Dropping out of high school is a serious issue faced by many teenagers today in the United States of America. The rates of high school completion vary along ethnic and racial lines, with Hispanic and black students earning the credentials for a lower rate as compared to whites and Asian students. Meade agrees that a low percentage of Black and Latino males are awarded high school diplomas (4). There are numerous reasons why students drop out of school. These include stressful everyday life in school, peer pressure, poor grades and drugs addiction. Dropping out of high school is associated with several adverse outcomes among the black and Hispanic students such as loss of income, criminal behavior and social implications.
Firstly, high rate of school dropout has led to the loss of income and rising unemployment among blacks and Hispanics. This is because having a diploma is important in the American workforce today as it leads to employment and more earnings. Greene and Winters note that 55 percent of African-American students and 53 percent of Hispanic students graduate from high school (3). Young black high school dropouts are more likely to be unemployed as compared to Hispanic dropouts because young Hispanics are mostly undocumented immigrants who successfully compete for jobs with natives. Loss of income is also associated with the lack of skills and inadequate education which lead to shrinking employment opportunities for black and Hispanic students.
Secondly, high school dropout rate has resulted in the rise in criminal behaviors leading to incarceration of Hispanics and blacks. Students who drop out of school are likely to engage in crime. Majority of these dropouts aged between 25-35 years are males lacking meaningful source of income and hence indulge in criminal activities because they experience economic and social hardships brought about by unemployment due to dropping out of school. They are engaged in criminal and violent activities, offenses related to drugs, or committing crimes in order to have access to drugs because of the poverty.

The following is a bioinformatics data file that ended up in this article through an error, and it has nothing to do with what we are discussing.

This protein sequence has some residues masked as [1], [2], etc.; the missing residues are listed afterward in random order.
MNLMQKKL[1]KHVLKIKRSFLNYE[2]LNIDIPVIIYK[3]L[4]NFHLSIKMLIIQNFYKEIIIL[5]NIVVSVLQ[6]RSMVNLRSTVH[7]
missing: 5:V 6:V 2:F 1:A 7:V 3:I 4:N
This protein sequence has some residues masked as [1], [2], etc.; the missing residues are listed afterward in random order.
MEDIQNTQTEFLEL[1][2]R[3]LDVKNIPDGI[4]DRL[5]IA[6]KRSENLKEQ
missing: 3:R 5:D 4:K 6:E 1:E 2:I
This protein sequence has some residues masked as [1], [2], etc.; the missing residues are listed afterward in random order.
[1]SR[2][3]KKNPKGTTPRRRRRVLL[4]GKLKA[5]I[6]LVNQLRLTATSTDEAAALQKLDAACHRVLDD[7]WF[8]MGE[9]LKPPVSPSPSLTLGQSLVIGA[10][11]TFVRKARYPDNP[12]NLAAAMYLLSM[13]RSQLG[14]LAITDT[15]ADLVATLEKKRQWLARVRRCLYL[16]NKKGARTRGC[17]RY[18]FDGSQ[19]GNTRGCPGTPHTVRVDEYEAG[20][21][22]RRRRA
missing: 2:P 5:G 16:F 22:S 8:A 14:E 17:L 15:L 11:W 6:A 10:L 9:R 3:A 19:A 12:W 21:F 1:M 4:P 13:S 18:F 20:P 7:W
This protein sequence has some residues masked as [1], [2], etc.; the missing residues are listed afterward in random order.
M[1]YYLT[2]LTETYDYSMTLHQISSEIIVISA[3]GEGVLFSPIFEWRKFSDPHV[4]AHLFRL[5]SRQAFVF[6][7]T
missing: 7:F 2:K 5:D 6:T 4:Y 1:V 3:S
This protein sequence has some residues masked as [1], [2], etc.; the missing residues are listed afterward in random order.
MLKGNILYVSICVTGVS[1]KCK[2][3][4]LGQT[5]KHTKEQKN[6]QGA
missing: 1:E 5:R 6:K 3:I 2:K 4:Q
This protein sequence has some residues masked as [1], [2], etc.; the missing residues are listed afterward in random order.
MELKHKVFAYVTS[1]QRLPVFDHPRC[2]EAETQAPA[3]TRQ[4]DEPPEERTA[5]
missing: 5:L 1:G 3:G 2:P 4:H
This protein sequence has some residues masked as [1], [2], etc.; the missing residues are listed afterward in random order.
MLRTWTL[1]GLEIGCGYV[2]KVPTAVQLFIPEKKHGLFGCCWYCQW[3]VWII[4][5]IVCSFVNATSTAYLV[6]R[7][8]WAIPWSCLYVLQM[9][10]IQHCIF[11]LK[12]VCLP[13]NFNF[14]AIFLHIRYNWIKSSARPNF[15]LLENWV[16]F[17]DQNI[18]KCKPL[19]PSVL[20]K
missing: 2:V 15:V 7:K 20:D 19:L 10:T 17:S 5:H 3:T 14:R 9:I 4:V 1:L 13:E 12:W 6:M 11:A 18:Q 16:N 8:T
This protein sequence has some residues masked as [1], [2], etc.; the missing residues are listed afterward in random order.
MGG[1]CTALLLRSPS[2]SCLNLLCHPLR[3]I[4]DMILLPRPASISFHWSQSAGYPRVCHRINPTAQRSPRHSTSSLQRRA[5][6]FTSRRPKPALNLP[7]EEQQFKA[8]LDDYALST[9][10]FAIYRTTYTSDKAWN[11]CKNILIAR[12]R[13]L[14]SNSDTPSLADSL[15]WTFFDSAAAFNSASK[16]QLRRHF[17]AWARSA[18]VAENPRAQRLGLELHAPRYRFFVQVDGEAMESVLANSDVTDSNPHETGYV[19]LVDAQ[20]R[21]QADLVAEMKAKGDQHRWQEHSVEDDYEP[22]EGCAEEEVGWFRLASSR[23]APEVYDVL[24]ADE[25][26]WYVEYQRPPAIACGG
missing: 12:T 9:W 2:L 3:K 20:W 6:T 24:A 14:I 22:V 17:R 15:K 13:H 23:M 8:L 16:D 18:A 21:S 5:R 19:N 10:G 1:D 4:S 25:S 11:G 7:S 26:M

Finally, social implications have been brought up by the high dropout rates. High school dropouts do not have a significant source of income hence decrease in national income, tax revenues collected by the government, and the rise in crime and social services provided to these dropouts. This has an impact on the State and Federal governments because they pay less taxes and require support for programs initiated by the government. Clayton-Molina notes that Hispanic high school dropouts face limited employment openings because they do not meet the qualifications to serve in the army due to little knowledge in core subjects such as science, mathematics, and English (49). The government of the united states will, therefore, have to struggle in meeting the needs of these high school dropouts leading to the strain on the available resources.
In conclusion, high school dropout rates have had an impact on the blacks and Hispanics. It has resulted in the loss of income, unemployment, and lack of skills that are fundamental in attaining well-paying jobs. Also, dropout rates have led to increased crime, incarcerations, and offenses related to drugs among blacks and Hispanics as they struggle to make a living. Other societal implications include decrease in taxes and revenue collected by the government.
Clayton-Molina, Cheryl Ann. "Hispanic High School Dropouts: Their Unheard Voices." (2015).
Greene, Jay P., and Marcus A. Winters. "Leaving Boys Behind: Public High School Graduation Rates. Civic Report No. 48." Center for Civic Innovation (2006).
Meade, Benjamen, et al. "A close look at the dropout crisis: Examining Black and Latino males in New York City." New York: Metropolitan Center for Urban Education (2009).
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